“Dr. Panitch always looked at Lucy as a unique person,” says Alana, “someone with a family, who was loved. He saw her as ‘Lucy,’ not just as her condition. He never fell back on a ‘typical’ treatment for ‘this type of patient.’ He looked at her and used what he saw, combined with what he knew, to do what was right for her. There’s no limit to his interest in and dedication to his patients.”

An innovative solution to breathing support

At 8 months, Lucy moved to the Pulmonology floor. She was still on BiPap for breathing support, but Dr. Panitch was exploring a new approach to make that support less limiting — without a mask — as Lucy became more active.

He settled on a RAM cannula, which looks like a stiff nasal oxygen tube and enables pressurized inflow, combined with a portable ventilator. This combination proved to be the breakthrough that would enable her transition home with comfortable and lower-risk breathing support.

The long hospital stay

Lucy spent six more months in the hospital preparing for her transition home. She had required feeding tubes because of her breathing problems. (She couldn’t eat by mouth, and a full stomach put pressure on her lungs.) Over time, she also developed reflux. She underwent Nissen fundoplication surgery to correct the problem and, as part of that surgery, a G-tube was placed directly into her stomach for feeding.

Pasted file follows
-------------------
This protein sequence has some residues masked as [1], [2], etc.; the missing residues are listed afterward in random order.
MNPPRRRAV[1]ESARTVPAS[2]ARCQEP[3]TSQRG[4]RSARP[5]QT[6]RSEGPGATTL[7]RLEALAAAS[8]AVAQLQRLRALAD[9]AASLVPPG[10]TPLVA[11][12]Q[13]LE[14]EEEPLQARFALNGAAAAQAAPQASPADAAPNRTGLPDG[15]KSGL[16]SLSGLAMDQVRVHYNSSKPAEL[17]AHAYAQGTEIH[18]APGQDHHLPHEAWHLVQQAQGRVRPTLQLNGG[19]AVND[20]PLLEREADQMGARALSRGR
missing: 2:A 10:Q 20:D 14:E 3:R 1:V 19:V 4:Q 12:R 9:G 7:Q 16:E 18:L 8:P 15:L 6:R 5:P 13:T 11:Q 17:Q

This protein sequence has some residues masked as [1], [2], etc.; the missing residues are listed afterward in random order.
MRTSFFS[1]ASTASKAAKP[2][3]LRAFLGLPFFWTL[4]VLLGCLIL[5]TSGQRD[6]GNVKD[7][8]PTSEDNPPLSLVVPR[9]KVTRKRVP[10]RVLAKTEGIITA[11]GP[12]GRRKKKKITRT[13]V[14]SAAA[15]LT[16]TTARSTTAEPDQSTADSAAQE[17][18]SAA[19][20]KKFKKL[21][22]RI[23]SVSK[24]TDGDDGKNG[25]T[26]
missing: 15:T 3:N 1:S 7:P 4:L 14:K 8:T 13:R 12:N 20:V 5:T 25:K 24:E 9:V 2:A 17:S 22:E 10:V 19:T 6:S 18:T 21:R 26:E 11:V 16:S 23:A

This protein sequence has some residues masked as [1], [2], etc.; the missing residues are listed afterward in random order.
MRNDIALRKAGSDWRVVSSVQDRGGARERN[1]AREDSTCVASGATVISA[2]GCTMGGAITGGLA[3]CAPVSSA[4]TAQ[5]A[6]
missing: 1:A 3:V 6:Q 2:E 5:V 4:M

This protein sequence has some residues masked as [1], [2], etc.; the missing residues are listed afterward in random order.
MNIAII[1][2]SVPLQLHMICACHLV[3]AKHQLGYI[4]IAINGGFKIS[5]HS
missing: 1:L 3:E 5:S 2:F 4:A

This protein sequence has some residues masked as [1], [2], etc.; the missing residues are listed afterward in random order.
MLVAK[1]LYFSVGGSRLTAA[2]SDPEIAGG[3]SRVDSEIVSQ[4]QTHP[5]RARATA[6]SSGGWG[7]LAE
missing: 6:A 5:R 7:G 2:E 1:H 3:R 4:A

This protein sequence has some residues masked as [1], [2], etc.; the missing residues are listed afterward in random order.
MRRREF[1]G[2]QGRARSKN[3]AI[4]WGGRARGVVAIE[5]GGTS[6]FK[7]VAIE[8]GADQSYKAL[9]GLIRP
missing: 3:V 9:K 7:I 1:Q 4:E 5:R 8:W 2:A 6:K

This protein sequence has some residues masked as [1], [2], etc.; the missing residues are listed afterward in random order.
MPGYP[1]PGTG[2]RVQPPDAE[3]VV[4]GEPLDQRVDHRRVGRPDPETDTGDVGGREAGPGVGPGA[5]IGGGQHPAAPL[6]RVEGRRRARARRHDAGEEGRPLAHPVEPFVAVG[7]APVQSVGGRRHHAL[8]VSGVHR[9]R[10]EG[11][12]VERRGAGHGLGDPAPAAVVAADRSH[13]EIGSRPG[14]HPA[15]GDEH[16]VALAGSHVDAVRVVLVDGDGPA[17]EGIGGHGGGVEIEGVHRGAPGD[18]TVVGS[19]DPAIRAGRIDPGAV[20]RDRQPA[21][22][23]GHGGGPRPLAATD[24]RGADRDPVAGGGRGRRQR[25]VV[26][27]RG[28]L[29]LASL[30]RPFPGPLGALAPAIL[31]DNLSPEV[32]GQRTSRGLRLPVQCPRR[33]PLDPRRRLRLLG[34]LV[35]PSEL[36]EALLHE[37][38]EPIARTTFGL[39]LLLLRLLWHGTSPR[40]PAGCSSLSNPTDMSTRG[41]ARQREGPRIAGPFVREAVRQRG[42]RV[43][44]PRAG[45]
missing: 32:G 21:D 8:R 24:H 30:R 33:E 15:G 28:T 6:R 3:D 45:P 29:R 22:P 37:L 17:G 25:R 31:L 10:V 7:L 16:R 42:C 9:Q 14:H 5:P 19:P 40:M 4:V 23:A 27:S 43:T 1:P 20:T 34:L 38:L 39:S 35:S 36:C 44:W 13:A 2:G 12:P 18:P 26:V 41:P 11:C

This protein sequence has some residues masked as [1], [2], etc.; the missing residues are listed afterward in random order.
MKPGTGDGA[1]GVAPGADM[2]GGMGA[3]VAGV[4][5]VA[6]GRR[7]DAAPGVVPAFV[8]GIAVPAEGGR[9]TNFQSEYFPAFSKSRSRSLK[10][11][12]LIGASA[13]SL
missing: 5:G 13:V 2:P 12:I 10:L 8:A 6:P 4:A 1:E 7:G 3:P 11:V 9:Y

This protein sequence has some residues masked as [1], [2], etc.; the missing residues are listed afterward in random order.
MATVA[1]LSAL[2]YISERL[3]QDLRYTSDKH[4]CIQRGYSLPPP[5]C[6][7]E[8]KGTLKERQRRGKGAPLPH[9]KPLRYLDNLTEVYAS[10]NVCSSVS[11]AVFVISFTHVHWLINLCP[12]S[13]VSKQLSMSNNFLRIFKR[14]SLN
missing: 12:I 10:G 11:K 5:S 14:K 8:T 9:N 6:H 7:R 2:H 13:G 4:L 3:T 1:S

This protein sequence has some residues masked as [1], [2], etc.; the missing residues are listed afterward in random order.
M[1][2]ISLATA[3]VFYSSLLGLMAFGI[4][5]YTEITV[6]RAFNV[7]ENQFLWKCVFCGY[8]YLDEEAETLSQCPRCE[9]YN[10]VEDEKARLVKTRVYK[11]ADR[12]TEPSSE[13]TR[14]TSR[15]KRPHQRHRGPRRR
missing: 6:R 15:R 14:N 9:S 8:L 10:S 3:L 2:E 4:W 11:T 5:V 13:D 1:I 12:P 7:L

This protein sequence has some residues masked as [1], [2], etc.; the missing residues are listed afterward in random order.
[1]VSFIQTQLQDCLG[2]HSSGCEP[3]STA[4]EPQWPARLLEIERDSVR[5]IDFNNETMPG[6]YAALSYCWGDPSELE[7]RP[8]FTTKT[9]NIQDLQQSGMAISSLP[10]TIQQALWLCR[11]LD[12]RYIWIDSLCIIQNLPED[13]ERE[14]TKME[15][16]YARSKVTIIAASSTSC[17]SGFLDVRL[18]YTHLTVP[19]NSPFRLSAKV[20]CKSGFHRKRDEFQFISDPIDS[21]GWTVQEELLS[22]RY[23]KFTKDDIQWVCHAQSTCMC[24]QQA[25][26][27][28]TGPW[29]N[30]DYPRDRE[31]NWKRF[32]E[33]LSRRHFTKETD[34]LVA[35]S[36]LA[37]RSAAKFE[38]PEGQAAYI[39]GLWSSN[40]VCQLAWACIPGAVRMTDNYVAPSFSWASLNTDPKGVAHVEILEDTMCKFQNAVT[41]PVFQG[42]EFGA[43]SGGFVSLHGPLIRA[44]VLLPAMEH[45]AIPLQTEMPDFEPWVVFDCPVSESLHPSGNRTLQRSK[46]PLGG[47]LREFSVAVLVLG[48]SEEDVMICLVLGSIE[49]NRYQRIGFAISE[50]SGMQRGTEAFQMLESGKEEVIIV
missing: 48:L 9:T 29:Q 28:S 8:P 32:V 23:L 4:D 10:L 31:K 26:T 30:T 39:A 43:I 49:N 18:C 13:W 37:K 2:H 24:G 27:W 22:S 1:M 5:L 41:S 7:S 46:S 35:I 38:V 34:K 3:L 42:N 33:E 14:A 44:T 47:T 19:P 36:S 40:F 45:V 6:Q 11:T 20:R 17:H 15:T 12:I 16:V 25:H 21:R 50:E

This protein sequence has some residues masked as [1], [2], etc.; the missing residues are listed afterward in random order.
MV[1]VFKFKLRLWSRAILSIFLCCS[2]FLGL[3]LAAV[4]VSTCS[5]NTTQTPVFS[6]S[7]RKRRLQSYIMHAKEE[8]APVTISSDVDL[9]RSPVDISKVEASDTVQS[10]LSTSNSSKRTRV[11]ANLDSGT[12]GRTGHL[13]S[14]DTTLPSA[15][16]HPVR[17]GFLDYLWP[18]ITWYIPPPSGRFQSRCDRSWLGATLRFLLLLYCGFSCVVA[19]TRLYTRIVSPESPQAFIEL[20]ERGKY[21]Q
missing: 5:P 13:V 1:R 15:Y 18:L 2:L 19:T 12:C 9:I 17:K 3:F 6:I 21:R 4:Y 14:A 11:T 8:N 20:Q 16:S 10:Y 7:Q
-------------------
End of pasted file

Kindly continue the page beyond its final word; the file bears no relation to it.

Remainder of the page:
“It’s tough to be a parent in the hospital that long,” says Alana. “I won’t sugarcoat it. There are resources available — support groups, psychologists and psychiatrists — but the most important thing for me was the support of the nurses. They really became an extension of family to me. The great ones never hesitate to cry next to you or to hold you when you’re falling. They are just incredible — so invested in the children.”

Around this time, genetic testing found the cause of Lucy’s small lungs. She had a rare mutation on the PBX-1 gene, a gene that plays a role in the development of the embryo. It wasn’t an inherited condition, simply a fluke (de novo) mutation. It’s newness and rarity means they don’t know what influence it will have on her future health and development.

Home at last

On March 10, 2020, 14 months after she was born, Lucy finally went home with her parents and 4-year-old brother, Emmett, to their new home in Baltimore. Now, two years later, she’s thriving and keeping up with her brother and her cousins, who live nearby.

“She has flourished,” says Alana. “She’s now breathing room air during the day, only getting support at night. She’s talking in full sentences, telling stories, walking and running. She likes to meet new people and make people laugh. She’s the happiest little girl.”

Her story is extraordinary. You’d never know, looking at her, what she’s been through.

Coordinated follow-up care

Alana and Lucy return to CHOP every three months for appointments with the Pulmonary Hypoplasia Program, which includes visits with Dr. Panitch, her pulmonologist and experts in general surgery, all of whom collaborate to ensure coordinated care. To show their appreciation for this team, Alana and Andy recently started a fund in Lucy’s name to support the program.

“I’m grateful every day for the team that took care of her and believed in her. They were looking out for her future,” Alana says.